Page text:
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Social Media

A digital ‘magic looking glass’ for sharing updates from social hotspots to the conflict in Ukraine

A digital ‘magic looking glass’ for sharing updates from social hotspots to the conflict in Ukraine

Sociable’s Craig Corbett reviews uCiC, the photo-sharing app with an eye-in-the-sky that allows you to ask users from all over the world what is going on in their neck-of-the-woods.

We have all been there. You spend ages preparing a picnic and squeezing onto public transport only to arrive at your favorite city park and find it mobbed, with no space left for your smoked salmon sandwiches and chilled chardonnay. Or you pressure your friends out into the rain to hit a new nightlife hotspot, only to walk into an empty, strobe-lit room with a bored looking bar-staff to keep you company. How many times have you said, “If I had known it would be like this, I would have stayed at home?”

How diverse are uCiC’s capabilities?

Toronto-based entrepreneur Sukhsagar Singh and former NASA space engineer Harleen Kaur created a digital “magic looking glass” to save you time and frustration with their new information and video/photo sharing app, uCiC (You See I See). The mobile app allows information seekers to select a user anywhere in the world and ask a question, receiving a video or photo in response.

Users can search by ZIP code, a famous landmark or attraction, and view all uCiC users in the area. The app now connects people in 120 countries, giving users the ability to target individuals active in the area of their choice. uCiC also shows how many people are being targeted with each question and users can set limits on response times.

Unfortunately, as anyone who has ever been lost in London will tell you, busy city dwellers are not known for taking time out of their day to help strangers. To motivate users to be more generous in their photo question solving, new uCiC users are given 50 Karma points for answering a question, which they must then offer to people around the world for helping them out in their moment in need. Users who don’t earn Karma points by snapping answers wander blindly out into the big unknown, until they can earn some more points and get back into the game.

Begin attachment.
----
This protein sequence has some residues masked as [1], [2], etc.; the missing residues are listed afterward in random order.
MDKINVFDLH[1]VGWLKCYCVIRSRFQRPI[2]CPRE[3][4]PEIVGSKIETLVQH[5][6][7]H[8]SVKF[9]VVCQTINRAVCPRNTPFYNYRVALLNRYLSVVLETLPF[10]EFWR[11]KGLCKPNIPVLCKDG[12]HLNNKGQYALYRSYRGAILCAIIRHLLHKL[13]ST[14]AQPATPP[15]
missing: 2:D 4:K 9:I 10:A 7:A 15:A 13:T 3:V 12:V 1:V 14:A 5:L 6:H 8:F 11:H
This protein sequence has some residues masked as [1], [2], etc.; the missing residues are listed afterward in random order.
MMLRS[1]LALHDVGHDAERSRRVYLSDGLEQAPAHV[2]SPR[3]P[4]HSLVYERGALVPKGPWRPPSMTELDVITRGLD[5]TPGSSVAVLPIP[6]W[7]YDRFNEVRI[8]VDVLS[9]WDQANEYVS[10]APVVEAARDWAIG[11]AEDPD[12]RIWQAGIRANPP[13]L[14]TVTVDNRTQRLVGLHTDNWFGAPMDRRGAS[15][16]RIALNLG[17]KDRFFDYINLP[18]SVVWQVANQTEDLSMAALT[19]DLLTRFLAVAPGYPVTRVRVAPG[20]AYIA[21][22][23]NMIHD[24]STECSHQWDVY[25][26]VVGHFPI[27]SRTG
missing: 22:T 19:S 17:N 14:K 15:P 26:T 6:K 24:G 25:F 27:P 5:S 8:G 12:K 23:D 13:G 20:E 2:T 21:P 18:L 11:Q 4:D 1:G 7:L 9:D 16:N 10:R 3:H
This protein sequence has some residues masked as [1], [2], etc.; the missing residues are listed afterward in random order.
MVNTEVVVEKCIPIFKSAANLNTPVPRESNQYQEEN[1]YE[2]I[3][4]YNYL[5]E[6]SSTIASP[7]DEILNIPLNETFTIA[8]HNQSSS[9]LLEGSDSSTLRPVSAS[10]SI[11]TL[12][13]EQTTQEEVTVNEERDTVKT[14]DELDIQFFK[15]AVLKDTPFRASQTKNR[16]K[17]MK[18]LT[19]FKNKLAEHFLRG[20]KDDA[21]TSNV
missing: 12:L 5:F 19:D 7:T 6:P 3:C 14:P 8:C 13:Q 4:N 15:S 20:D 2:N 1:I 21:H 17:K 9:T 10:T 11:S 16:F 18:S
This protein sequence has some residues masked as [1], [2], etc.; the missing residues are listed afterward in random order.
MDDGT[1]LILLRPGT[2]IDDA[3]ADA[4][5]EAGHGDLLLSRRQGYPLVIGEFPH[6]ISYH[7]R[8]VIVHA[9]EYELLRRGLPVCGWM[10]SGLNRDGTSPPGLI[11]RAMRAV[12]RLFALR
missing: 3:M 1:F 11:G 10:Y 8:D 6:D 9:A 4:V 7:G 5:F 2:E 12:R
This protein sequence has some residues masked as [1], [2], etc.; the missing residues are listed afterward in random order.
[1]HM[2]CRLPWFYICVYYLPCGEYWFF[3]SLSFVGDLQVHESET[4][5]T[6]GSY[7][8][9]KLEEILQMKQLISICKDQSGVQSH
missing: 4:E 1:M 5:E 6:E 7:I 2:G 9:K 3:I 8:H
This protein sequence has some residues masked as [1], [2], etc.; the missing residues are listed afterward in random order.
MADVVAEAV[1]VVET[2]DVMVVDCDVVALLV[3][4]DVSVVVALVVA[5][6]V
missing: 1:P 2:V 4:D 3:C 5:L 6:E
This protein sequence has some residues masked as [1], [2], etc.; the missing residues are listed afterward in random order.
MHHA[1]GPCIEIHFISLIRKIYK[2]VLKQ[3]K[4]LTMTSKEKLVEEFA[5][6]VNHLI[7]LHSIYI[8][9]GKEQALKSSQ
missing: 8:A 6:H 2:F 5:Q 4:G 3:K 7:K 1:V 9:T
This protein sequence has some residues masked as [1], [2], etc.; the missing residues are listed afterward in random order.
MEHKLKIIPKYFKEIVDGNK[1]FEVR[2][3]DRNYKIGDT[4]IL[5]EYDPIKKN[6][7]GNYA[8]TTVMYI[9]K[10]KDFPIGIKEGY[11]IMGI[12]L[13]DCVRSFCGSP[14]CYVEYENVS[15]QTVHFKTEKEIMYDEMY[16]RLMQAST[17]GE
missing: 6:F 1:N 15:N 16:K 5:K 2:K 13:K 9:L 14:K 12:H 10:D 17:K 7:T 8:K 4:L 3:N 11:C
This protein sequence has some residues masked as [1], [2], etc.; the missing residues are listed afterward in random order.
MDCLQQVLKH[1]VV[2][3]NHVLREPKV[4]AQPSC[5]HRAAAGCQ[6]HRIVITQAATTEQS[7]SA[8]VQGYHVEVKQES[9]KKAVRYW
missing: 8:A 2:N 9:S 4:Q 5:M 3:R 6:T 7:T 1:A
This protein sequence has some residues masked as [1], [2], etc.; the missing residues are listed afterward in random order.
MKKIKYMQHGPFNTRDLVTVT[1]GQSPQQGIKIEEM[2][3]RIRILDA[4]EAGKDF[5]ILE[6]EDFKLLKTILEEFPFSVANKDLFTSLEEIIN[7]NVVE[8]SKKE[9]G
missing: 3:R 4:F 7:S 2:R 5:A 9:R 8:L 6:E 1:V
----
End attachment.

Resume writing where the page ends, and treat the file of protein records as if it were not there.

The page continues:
The opportunities for uCiC are endless. The app could be used for everything from finding lost keys to seeing whether your favorite flowers are in the market if you’re too busy to spend the time going there to find out yourself.

The app is also a powerful tool for staying on top of current events, and was recently used to receive live updates of the Ukrainian conflict directly from those experiencing it in real time. uCiC connects users to a community that gives them the power of foresight on their mobile devices.  

uCiC is available for free download on the iTunes App Store and Google Play. uCiC recently won the award for “Best Mobile App,” both in online voting and at the live event at  the 2015 Mobile Apps Showdown.

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Craig Corbett is a Scottish journalist based in Medellin, Colombia. He is principal at media incubator ESPACIO, senior writer for PR startup Publicize and a regular contributor for Entrepreneur magazine. He covers startup culture, media relations and PR, and media strategies for growing companies.

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